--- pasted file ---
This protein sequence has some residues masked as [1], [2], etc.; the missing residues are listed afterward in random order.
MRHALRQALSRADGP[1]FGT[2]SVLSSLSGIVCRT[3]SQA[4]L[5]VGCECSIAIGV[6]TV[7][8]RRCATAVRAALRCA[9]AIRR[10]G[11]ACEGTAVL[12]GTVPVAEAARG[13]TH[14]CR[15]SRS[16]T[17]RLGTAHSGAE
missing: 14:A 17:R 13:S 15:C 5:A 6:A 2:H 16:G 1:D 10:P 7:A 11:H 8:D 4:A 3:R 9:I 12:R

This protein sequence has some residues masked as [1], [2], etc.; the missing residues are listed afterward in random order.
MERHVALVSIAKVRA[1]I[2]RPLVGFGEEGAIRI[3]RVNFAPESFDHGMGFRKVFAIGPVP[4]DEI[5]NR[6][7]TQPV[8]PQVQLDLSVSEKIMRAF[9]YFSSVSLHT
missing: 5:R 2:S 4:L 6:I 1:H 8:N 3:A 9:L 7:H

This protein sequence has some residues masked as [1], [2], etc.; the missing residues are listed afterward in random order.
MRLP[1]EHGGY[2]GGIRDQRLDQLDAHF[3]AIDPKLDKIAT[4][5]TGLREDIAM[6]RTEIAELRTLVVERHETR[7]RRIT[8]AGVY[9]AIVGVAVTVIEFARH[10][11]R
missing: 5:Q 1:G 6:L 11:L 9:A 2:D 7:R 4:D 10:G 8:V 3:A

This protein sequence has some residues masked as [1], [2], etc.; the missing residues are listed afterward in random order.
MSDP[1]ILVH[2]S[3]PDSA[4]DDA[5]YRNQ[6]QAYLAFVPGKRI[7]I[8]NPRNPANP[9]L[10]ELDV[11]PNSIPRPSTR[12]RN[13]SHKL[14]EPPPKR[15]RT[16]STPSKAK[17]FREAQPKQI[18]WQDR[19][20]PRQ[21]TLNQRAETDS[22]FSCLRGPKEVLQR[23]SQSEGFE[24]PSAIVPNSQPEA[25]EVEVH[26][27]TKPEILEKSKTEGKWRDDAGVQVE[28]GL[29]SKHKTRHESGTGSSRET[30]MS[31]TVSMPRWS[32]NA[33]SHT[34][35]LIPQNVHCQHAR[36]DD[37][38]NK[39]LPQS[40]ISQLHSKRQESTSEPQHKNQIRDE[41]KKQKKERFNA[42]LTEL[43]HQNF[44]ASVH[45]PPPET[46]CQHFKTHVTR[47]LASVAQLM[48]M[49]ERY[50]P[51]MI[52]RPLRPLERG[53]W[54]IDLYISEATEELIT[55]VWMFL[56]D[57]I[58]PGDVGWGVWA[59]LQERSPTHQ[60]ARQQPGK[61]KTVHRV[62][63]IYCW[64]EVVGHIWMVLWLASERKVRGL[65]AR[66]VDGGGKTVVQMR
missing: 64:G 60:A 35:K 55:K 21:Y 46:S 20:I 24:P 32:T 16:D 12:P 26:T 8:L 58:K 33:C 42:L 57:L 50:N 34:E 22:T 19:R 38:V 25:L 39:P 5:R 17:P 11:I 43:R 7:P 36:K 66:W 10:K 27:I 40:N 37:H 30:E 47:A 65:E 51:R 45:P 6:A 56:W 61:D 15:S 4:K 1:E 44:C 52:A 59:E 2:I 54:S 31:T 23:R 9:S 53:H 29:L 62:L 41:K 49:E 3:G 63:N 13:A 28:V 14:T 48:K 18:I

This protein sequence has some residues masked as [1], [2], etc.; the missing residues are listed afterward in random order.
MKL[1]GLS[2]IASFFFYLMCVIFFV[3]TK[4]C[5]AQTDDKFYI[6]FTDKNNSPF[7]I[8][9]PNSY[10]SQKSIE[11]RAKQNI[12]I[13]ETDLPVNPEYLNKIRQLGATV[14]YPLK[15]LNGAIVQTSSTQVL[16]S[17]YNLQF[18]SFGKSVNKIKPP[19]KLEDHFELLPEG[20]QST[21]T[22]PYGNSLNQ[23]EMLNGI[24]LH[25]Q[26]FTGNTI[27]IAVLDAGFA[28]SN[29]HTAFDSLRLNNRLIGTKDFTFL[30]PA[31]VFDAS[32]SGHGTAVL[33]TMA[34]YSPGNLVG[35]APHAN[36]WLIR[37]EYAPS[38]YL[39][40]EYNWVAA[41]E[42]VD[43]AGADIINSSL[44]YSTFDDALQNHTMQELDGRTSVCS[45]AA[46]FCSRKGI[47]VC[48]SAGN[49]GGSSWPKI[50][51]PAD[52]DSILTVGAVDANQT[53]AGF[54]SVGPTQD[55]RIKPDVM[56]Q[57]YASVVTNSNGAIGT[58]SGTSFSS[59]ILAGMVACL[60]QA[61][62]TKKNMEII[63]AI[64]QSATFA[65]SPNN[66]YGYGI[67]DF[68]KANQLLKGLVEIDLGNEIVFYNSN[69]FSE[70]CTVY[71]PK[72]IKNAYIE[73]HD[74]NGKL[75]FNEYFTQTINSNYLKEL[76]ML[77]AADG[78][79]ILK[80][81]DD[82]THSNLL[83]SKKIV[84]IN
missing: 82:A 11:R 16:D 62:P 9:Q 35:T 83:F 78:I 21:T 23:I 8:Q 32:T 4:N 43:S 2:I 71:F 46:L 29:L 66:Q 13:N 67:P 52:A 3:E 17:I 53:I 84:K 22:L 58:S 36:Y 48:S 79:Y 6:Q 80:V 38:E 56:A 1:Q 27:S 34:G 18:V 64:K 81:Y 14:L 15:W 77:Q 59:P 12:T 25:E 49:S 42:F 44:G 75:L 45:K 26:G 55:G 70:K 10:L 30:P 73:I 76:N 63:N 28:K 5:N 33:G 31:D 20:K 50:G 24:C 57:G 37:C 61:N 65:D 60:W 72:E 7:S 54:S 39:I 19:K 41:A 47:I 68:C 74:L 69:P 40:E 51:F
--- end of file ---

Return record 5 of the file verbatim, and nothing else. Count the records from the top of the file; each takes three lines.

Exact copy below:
This protein sequence has some residues masked as [1], [2], etc.; the missing residues are listed afterward in random order.
MKL[1]GLS[2]IASFFFYLMCVIFFV[3]TK[4]C[5]AQTDDKFYI[6]FTDKNNSPF[7]I[8][9]PNSY[10]SQKSIE[11]RAKQNI[12]I[13]ETDLPVNPEYLNKIRQLGATV[14]YPLK[15]LNGAIVQTSSTQVL[16]S[17]YNLQF[18]SFGKSVNKIKPP[19]KLEDHFELLPEG[20]QST[21]T[22]PYGNSLNQ[23]EMLNGI[24]LH[25]Q[26]FTGNTI[27]IAVLDAGFA[28]SN[29]HTAFDSLRLNNRLIGTKDFTFL[30]PA[31]VFDAS[32]SGHGTAVL[33]TMA[34]YSPGNLVG[35]APHAN[36]WLIR[37]EYAPS[38]YL[39][40]EYNWVAA[41]E[42]VD[43]AGADIINSSL[44]YSTFDDALQNHTMQELDGRTSVCS[45]AA[46]FCSRKGI[47]VC[48]SAGN[49]GGSSWPKI[50][51]PAD[52]DSILTVGAVDANQT[53]AGF[54]SVGPTQD[55]RIKPDVM[56]Q[57]YASVVTNSNGAIGT[58]SGTSFSS[59]ILAGMVACL[60]QA[61][62]TKKNMEII[63]AI[64]QSATFA[65]SPNN[66]YGYGI[67]DF[68]KANQLLKGLVEIDLGNEIVFYNSN[69]FSE[70]CTVY[71]PK[72]IKNAYIE[73]HD[74]NGKL[75]FNEYFTQTINSNYLKEL[76]ML[77]AADG[78][79]ILK[80][81]DD[82]THSNLL[83]SKKIV[84]IN
missing: 82:A 11:R 16:D 62:P 9:Q 35:T 83:F 78:I 21:T 23:I 8:Q 32:T 4:N 43:S 2:I 71:F 46:L 29:L 66:Q 13:N 67:P 52:A 3:E 17:I 53:I 84:K 22:L 58:S 36:Y 48:S 79:Y 6:Q 80:V 38:E 56:A 1:Q 27:S 34:G 18:V 64:K 81:Y 14:L 15:W 77:Q 59:P 12:T 25:E 49:S 42:F 44:G 75:L 45:K 26:G 55:G 70:K 10:L 30:P 73:I 76:N 63:N 28:K 5:N 33:G 31:D 20:K 50:G 24:C 57:G 37:C 61:N 65:D 60:W 72:E 7:S 54:S 39:I 19:K 41:A 47:I 68:C 74:L 69:P 40:E 51:F